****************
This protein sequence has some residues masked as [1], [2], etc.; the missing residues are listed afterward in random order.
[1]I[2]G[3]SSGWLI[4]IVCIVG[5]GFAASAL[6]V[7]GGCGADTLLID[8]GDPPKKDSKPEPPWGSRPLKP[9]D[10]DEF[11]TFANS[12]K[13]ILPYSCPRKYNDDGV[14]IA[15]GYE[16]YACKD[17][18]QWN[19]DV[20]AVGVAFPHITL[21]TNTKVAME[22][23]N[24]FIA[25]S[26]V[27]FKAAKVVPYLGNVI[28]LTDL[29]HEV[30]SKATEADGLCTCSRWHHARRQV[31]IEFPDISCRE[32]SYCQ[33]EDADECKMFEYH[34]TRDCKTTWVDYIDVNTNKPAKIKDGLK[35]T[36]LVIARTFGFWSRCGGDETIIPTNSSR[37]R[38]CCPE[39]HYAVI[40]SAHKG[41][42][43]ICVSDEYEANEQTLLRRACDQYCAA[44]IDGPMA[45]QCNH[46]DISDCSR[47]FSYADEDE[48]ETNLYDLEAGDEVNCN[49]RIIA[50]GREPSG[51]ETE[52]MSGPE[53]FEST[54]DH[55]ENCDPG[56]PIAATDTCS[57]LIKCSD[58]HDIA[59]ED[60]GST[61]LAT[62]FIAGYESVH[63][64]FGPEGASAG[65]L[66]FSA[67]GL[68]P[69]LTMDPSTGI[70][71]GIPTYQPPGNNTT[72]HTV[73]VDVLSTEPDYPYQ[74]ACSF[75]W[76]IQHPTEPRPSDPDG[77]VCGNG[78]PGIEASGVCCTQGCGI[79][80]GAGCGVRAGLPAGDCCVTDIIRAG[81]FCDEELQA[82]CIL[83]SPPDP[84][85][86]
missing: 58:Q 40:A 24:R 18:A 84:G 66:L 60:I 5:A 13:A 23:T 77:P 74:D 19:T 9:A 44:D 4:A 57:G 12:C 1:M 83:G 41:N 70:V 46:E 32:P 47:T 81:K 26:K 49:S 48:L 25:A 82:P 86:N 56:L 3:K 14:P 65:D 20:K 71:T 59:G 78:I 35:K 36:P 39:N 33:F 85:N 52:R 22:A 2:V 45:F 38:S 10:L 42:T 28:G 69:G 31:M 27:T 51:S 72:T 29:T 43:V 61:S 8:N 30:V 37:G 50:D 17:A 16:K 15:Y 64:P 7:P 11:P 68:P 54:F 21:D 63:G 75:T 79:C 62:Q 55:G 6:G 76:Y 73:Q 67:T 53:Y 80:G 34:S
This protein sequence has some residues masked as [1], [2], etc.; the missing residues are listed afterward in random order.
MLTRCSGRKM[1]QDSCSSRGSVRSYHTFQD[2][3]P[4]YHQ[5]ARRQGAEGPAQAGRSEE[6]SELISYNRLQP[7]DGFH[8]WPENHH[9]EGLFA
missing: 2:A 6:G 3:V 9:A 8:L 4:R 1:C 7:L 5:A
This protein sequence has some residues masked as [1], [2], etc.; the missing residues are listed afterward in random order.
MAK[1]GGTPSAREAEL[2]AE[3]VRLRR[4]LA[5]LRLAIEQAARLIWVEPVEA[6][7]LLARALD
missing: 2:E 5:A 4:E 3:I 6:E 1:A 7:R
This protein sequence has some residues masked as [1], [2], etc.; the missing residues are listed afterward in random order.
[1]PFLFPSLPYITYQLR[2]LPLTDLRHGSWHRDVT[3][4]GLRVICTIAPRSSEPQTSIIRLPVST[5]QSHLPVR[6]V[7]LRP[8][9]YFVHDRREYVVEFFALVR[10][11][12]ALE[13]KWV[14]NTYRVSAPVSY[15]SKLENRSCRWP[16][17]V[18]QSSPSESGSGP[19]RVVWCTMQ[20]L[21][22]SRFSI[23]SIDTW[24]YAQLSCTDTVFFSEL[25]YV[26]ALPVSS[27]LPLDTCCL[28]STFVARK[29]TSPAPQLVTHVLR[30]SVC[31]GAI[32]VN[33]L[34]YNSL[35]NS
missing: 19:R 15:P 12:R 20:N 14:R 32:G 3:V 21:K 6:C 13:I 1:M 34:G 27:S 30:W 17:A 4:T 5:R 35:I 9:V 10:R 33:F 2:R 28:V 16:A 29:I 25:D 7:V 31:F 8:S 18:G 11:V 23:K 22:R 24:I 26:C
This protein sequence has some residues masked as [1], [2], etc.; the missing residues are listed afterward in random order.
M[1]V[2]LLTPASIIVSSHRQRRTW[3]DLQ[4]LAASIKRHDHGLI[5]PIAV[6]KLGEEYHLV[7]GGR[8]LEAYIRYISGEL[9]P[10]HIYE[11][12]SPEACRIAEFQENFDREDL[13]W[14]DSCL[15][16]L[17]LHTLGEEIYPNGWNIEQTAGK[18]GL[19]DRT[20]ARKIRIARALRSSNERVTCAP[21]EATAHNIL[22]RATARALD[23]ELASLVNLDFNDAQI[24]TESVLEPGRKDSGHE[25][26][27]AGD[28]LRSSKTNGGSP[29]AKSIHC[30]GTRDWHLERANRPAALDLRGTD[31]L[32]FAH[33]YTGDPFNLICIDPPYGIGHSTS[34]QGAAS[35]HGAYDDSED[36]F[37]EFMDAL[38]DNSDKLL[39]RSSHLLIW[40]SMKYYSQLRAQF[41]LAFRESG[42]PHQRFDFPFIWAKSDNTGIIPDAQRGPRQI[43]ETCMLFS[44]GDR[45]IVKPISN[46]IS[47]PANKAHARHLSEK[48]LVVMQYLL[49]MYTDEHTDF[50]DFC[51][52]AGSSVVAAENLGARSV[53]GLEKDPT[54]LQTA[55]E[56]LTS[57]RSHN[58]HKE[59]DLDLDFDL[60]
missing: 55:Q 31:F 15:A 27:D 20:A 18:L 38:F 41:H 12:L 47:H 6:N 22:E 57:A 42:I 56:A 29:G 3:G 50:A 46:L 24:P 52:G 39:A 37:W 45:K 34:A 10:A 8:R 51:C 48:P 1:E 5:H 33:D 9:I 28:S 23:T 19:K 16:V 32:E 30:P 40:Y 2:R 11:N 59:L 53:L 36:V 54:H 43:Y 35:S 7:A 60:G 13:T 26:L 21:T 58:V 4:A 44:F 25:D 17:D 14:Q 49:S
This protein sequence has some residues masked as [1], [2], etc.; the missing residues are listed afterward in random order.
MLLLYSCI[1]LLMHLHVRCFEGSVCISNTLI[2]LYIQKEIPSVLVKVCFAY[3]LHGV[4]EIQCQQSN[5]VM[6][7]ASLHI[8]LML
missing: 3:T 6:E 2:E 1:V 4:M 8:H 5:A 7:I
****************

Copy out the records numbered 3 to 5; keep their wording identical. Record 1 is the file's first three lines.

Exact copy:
This protein sequence has some residues masked as [1], [2], etc.; the missing residues are listed afterward in random order.
MAK[1]GGTPSAREAEL[2]AE[3]VRLRR[4]LA[5]LRLAIEQAARLIWVEPVEA[6][7]LLARALD
missing: 2:E 5:A 4:E 3:I 6:E 1:A 7:R
This protein sequence has some residues masked as [1], [2], etc.; the missing residues are listed afterward in random order.
[1]PFLFPSLPYITYQLR[2]LPLTDLRHGSWHRDVT[3][4]GLRVICTIAPRSSEPQTSIIRLPVST[5]QSHLPVR[6]V[7]LRP[8][9]YFVHDRREYVVEFFALVR[10][11][12]ALE[13]KWV[14]NTYRVSAPVSY[15]SKLENRSCRWP[16][17]V[18]QSSPSESGSGP[19]RVVWCTMQ[20]L[21][22]SRFSI[23]SIDTW[24]YAQLSCTDTVFFSEL[25]YV[26]ALPVSS[27]LPLDTCCL[28]STFVARK[29]TSPAPQLVTHVLR[30]SVC[31]GAI[32]VN[33]L[34]YNSL[35]NS
missing: 19:R 15:P 12:R 20:N 14:R 32:G 3:V 21:K 6:C 13:I 1:M 34:G 27:S 30:W 17:A 4:T 5:R 35:I 9:V 10:R 33:F 2:R 28:V 16:A 29:I 25:D 7:V 31:F 8:S 18:G 11:V 23:K 22:R 24:I 26:C
This protein sequence has some residues masked as [1], [2], etc.; the missing residues are listed afterward in random order.
M[1]V[2]LLTPASIIVSSHRQRRTW[3]DLQ[4]LAASIKRHDHGLI[5]PIAV[6]KLGEEYHLV[7]GGR[8]LEAYIRYISGEL[9]P[10]HIYE[11][12]SPEACRIAEFQENFDREDL[13]W[14]DSCL[15][16]L[17]LHTLGEEIYPNGWNIEQTAGK[18]GL[19]DRT[20]ARKIRIARALRSSNERVTCAP[21]EATAHNIL[22]RATARALD[23]ELASLVNLDFNDAQI[24]TESVLEPGRKDSGHE[25][26][27]AGD[28]LRSSKTNGGSP[29]AKSIHC[30]GTRDWHLERANRPAALDLRGTD[31]L[32]FAH[33]YTGDPFNLICIDPPYGIGHSTS[34]QGAAS[35]HGAYDDSED[36]F[37]EFMDAL[38]DNSDKLL[39]RSSHLLIW[40]SMKYYSQLRAQF[41]LAFRESG[42]PHQRFDFPFIWAKSDNTGIIPDAQRGPRQI[43]ETCMLFS[44]GDR[45]IVKPISN[46]IS[47]PANKAHARHLSEK[48]LVVMQYLL[49]MYTDEHTDF[50]DFC[51][52]AGSSVVAAENLGARSV[53]GLEKDPT[54]LQTA[55]E[56]LTS[57]RSHN[58]HKE[59]DLDLDFDL[60]
missing: 55:Q 31:F 15:A 27:D 20:A 18:L 38:F 41:H 12:L 47:H 6:N 22:E 57:A 42:I 56:A 29:G 3:G 50:A 46:L 24:P 52:G 39:A 37:W 45:K 34:A 10:A 8:R 51:C 48:P 1:E 5:H 33:D 9:I 28:S 23:T 19:K 16:V 32:E 30:P 40:Y 2:R 11:N 59:L 53:L 36:V 54:H 43:Y 35:S 7:A 60:G 13:T 26:L 21:T 58:V 4:A 44:F 25:D 17:D 14:Q 49:S